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This question already has an answer here:

Here's how you can automate vim in an interesting way:

vim -c '0,$d | r source.txt | 1d | w | q' dest.txt

This uses vim ex commands to erase dest.txt, read source.txt into the buffer, erase the first line (which ends up as a blank line due to the way r works), write to the file (dest.txt), and then quit.

This (as far as I can tell) skips the entire vim terminal UI from loading and is conceptually a little like having a vimscript interpreter.

Now I'd love to be able to take this just one little step further to abuse the capabilities of vim: I want a script to peer at the currently edited changes of an opened file (as part of an interactive automation shell script) which exist in the vim *.swp swapfiles, apply the changes through vim's recover command, and then obtain the output.

Of course it would be perfectly serviceable to use an actual file, e.g. orig_file.txt is being edited in vim in another terminal; my script could do this at each point that the swapfile is detected to change:

cp orig_file.txt orig_file_ephemeral.txt
cp .orig_file.txt.swp .orig_file.txt_ephemeral.txt.swp
vim -c 'recover | w | q'

At this point orig_file_ephemeral.txt shall contain the content of the vim buffer from the other process in which editing is taking place, and we obtained this data without requiring any direct interaction with said process. Which is neat.

Of course for practical purposes it would probably make more sense to do exactly that, and just have the primary vim participate in the process. It would be splitting the functionality for the script out into the configuration of vim, which is a downside, but it would be more straightforward conceptually and computationally as it already has the buffer contents readily available for writing, and it should be straightforward to do so as I believe there exists an autocommand we can use (though whether that autocommand is run prior to saving the swapfile or not remains to be seen).

Either way, for the sake of completeness I'm curious to know if there exists an ex command to write stuff to the STDOUT of vim. Or if this even makes any sense.

I think it perhaps makes no sense as STDOUT is bound to be the actual terminal, e.g. it is where vim sends out its "view" of its UI and the buffer, and everything, to the terminal. So that for example if any of the vim -c 'vimscript commands' commands produce vim errors, I'll be seeing vim's terminal output to display these errors over STDOUT.

Therefore it may only be practical to use a file. But maybe there's some kind of craziness like !tee /dev/fd/3 I could do?

In addition, there is a wrinkle with this roundabout approach, which is that vim presents a Warning: Original file may have been changed error in bright red background text for about a second, and this is surely due to renaming the file. I can likely work around that by doing this work inside of a sub-directory while keeping the filenames identical.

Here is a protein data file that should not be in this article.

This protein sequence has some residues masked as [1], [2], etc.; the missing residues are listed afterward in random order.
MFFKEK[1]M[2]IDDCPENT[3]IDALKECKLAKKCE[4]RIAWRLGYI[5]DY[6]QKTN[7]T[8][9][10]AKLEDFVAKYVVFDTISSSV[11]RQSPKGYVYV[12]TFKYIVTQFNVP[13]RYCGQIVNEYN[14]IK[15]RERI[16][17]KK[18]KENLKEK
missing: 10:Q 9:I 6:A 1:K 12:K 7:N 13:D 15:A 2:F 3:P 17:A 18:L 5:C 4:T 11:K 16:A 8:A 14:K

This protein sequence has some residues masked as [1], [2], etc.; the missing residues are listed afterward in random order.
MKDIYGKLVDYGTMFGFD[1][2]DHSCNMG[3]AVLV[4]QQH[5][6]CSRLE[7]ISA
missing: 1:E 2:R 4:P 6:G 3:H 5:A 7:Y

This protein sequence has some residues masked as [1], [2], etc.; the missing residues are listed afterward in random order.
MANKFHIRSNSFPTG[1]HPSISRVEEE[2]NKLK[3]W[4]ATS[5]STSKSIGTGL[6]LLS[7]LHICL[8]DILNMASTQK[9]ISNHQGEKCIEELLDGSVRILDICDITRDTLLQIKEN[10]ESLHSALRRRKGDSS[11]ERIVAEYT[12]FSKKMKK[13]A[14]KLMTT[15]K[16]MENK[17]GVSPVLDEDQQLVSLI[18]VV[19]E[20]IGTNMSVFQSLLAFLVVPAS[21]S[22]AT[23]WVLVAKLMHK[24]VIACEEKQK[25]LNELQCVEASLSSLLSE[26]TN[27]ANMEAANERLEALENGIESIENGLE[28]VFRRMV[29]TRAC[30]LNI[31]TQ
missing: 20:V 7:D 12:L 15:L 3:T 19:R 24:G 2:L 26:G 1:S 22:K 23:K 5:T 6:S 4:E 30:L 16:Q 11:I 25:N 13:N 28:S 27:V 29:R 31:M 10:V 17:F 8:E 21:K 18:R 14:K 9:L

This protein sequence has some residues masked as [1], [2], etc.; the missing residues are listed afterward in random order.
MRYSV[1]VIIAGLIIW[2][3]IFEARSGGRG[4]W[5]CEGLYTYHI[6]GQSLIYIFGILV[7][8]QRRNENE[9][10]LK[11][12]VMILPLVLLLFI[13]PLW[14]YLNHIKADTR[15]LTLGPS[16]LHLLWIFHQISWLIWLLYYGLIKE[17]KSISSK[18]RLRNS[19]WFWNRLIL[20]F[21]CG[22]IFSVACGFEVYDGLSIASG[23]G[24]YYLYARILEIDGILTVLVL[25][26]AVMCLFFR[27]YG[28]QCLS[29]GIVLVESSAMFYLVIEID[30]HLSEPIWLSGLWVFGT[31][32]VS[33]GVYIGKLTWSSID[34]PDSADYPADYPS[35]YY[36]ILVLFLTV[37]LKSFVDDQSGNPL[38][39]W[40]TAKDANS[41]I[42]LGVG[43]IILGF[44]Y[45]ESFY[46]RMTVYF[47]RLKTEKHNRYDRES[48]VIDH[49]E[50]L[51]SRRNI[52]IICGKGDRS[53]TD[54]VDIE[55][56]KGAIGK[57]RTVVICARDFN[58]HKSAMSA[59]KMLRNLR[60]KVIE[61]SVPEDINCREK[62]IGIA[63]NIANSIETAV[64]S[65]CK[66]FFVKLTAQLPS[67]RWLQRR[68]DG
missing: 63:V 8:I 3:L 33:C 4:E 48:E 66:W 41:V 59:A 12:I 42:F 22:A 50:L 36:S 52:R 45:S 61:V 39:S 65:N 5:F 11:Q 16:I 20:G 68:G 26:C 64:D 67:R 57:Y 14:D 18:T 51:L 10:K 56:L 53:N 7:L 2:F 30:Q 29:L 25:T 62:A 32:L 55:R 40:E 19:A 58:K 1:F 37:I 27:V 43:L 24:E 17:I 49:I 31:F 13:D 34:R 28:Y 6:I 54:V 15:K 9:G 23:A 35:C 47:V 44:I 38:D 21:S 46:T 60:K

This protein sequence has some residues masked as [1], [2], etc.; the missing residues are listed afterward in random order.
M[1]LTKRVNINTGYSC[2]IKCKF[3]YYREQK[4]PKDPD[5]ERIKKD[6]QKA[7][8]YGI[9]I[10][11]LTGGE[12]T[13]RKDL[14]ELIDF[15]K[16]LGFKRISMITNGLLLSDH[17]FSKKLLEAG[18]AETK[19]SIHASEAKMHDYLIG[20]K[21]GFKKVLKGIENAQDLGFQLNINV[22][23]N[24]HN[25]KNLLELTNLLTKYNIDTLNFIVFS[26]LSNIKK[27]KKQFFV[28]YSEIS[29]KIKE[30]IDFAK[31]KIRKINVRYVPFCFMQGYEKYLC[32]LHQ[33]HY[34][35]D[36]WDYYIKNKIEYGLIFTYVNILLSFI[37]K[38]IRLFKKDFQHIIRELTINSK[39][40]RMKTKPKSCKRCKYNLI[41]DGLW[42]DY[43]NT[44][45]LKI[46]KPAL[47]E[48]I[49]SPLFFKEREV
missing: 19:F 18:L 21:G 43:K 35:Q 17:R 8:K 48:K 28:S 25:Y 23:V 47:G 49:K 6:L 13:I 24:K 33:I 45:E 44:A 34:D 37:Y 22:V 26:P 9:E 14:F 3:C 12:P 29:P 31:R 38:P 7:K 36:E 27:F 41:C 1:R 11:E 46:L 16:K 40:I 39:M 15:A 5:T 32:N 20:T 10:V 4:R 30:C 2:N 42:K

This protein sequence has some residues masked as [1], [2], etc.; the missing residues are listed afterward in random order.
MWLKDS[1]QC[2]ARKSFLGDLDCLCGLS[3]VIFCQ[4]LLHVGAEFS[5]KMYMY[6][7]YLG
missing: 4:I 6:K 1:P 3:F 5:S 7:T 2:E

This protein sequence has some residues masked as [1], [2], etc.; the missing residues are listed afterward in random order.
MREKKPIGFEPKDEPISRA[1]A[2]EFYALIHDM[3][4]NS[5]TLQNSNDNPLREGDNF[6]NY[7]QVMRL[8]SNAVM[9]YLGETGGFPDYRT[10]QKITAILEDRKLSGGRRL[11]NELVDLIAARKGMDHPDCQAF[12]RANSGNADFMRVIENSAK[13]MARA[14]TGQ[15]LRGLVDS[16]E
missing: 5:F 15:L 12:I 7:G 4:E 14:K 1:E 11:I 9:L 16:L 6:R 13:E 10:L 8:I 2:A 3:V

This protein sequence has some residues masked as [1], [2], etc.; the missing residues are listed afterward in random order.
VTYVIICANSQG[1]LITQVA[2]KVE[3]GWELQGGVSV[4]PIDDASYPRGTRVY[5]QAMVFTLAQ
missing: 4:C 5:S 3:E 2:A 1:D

marked as duplicate by Ingo Karkat, FDinoff, Gian, TryTryAgain, Sumit Singh Jun 25 '13 at 6:31

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  • Try 0r source.txt – kev Jun 24 '13 at 0:40
  • Oh that's nice. Not that I foresee ever making use of this. ;-) – Steven Lu Jun 24 '13 at 4:30
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    possible duplicate of Redirect ex command to STDOUT in vim, or of write buffer content to stdout – Ingo Karkat Jun 24 '13 at 6:24
  • Although the question is a duplicate, Stephane Chazelas's answer below is by far the bast answer given for either. – jthill Oct 31 '14 at 15:15
  • This comment is really more of a note to self. The purpose of this question was to build a component of a system where I am coding away in Vim and in another terminal session I have an automated process that (on a timer, I guess) copies out the undofile and applies it, in order to temporarily obtain the "realtime version" of the file. Then, I generate a diff so I can view the diff of my code being written in realtime. However, I have found no need for such a tool (and the CPU overhead it will likely introduce) yet as it's pretty easy to keep track of things. It's one thing I miss about MSVS. – Steven Lu Nov 1 '14 at 17:57
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That's the p command (and where the p in grep comes from):

ex -sc '%p|q' file

Would be a bit like cat file.

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